A lifelong horsewoman and outdoor enthusiast, Jocelyn has been intrigued by the Mongol Derby and has followed it every year since first reading about it in Outside magazine in 2013. The Derby always been something in the back of her mind as a true adventure she could undertake someday.
Jocelyn works full-time in the equine industry as the Associate Editor and Social Media Manager at Practical Horseman. Previously, Jocelyn was the Editorial & Media Coordinator at Equitrekking, the Emmy award-winning TV series and companion website at Equitrekking.com that “takes viewers horseback riding and active adventures around the world with local people to experience history, culture, and nature.” Equitrekking taught Jocelyn about diverse, horse-centered cultures, and she had the opportunity to interview and write about people and horses that lived in far-off places, including Mongolia, and covered topics that were important to her such as responsible tourism, equine welfare, crazy equestrian sports and adventure travel, to name a few.
Prior to working in the equine industry, Jocelyn worked for the U.S. Postal Service for 7 years, mainly as a city letter carrier in the “urban wilderness” where “neither snow nor rain no heat nor gloom of night” could keep her from her appointed rounds, and later as a delivery supervisor. Since the Mongol Derby is inspired by the “pony express” system created under Genghis Khan in 1224, and there seems to be a lot of rain, heat and gloom of night, you could say Jocelyn has spent considerable time training for her pony express moment.
Jocelyn received her B.A. in International Studies with a Minor in Photography and Concentration in Equine Science from Otterbein University. She completed an undergraduate dissertation titled “Meaning in Wilderness: The American’s Search for Identity and Consciousness Within Nature,” and tied it into a last-minute geology course that including a 10-day off-the-grid trip in the American West, where she studied geologic formations and dry camped.
Jocelyn also earned a Globalisation and Diversity minor from Maastricht University in the Netherlands during a semester abroad, where she took advantage of her central location in western Europe for numerous solo trips, including hiking trips in the Alps. After college, Jocelyn realized she had seen more of Europe than the U.S., so took a 7-week, coast-to-coast cross-country trip (of which 5 weeks she traveled solo), exploring National Parks and camping along the way.
Other recent adventures include a multi-day horseback riding trek in Ireland and two weeks of hiking and riding split between Glacier National Park in Montana and Banff National Park in Canada.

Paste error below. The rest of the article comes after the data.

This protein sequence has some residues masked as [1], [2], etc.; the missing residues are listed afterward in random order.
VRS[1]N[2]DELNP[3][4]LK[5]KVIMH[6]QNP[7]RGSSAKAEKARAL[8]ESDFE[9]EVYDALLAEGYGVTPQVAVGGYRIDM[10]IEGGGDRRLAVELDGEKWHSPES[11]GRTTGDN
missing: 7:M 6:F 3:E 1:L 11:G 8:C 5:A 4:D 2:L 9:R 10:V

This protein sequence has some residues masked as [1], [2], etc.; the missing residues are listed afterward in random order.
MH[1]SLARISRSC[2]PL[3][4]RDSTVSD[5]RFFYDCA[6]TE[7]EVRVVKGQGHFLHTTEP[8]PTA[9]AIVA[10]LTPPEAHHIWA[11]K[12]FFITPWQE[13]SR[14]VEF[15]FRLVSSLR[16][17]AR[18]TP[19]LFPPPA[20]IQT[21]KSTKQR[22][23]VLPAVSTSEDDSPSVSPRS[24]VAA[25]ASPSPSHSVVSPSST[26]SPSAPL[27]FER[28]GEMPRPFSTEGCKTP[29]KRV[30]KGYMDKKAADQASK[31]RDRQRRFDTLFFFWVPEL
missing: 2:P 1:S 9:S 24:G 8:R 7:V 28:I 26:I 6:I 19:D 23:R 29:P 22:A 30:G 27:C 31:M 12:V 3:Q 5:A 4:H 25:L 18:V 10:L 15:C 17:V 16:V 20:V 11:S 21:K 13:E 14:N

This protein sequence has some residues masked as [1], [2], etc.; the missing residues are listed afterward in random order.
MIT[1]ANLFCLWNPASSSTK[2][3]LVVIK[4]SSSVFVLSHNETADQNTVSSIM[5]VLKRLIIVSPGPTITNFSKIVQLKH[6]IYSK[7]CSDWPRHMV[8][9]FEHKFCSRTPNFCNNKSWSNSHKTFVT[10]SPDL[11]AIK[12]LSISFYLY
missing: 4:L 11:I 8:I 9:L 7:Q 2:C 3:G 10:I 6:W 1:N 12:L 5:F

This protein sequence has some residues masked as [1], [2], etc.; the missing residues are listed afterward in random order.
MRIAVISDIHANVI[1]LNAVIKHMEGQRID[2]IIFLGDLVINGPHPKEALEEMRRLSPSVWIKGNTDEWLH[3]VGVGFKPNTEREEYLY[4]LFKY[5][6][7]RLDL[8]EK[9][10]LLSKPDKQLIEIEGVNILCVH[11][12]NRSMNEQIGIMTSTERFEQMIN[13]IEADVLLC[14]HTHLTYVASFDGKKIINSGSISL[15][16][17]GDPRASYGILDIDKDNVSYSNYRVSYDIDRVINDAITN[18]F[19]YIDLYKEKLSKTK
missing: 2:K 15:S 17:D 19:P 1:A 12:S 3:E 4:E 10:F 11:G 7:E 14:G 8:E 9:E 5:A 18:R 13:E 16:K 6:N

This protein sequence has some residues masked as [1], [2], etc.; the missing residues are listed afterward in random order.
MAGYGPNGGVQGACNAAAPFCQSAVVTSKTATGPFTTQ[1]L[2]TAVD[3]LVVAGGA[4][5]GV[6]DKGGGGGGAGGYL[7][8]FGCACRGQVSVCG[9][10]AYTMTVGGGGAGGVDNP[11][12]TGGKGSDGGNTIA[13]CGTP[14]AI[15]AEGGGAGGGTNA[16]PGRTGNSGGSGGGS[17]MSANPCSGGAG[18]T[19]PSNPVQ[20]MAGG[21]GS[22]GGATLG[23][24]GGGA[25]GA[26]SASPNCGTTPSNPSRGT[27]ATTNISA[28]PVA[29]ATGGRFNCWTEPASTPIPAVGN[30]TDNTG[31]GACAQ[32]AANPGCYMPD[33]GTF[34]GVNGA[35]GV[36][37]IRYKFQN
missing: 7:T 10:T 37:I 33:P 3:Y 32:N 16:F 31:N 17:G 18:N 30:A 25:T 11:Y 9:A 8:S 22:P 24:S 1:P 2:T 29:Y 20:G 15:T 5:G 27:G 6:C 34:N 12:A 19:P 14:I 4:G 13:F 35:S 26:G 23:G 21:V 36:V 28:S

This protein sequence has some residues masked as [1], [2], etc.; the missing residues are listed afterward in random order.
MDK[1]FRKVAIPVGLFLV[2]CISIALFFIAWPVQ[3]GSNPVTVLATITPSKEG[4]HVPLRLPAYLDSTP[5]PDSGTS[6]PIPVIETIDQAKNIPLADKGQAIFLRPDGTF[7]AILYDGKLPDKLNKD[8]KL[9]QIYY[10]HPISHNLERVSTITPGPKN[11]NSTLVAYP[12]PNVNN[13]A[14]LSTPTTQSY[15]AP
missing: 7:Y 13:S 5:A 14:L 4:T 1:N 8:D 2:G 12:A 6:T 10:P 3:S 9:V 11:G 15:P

Jocelyn has been riding since the age of 4, and spent her childhood riding mainly Arabians in 4-H, hunters, dressage and even gymkhanas (in an English saddle) for fun. From age 5 until when Jocelyn left for college, she rode at the same small breeding and training farm where she learned about saddle-breaking and training young horses. Jocelyn got her first horse when I was 10, and she certainly wasn’t a suitable horse for a child. A spirited purebred Arabian mare, she had fantastic bloodlines, had been a halter champion as a two-year-old, was mistreated and finally came to the farm where Jocelyn took riding lessons as an unbroken and obstinate 12-year-old.
Trust-building, countless falls and a few broken bones taught Jocelyn about patience, hard work and how to sit a buck. In addition to normal everyday shenanigans, Jocelyn and her barn-rat buddies did a lot of crazy things with their horses. They “jousted” with pool noodles, hooked the horses up to sleds with makeshift harnesses and lead ropes in the winter, rode over 10 miles to get ice cream cones in the summer and tried their hand at vaulting. With many years of adventures together and lots of disagreements along the way, Jocelyn’s mare decided she wasn’t so bad after all, and the pair became respectable competitors on the Arabian A-Circuit.
During college, Jocelyn rode on all three of Otterbein University’s riding teams: hunter/jumpers (IHSA), dressage (IDA) and eventing. It was here that she really fell in love with the sport of eventing. Jocelyn bred her stubborn mare during college and still owns the baby (now 11-years-old), who she saddle-broke and trained (a lot easier than saddle-breaking her mother!). They now compete in lower-level eventing.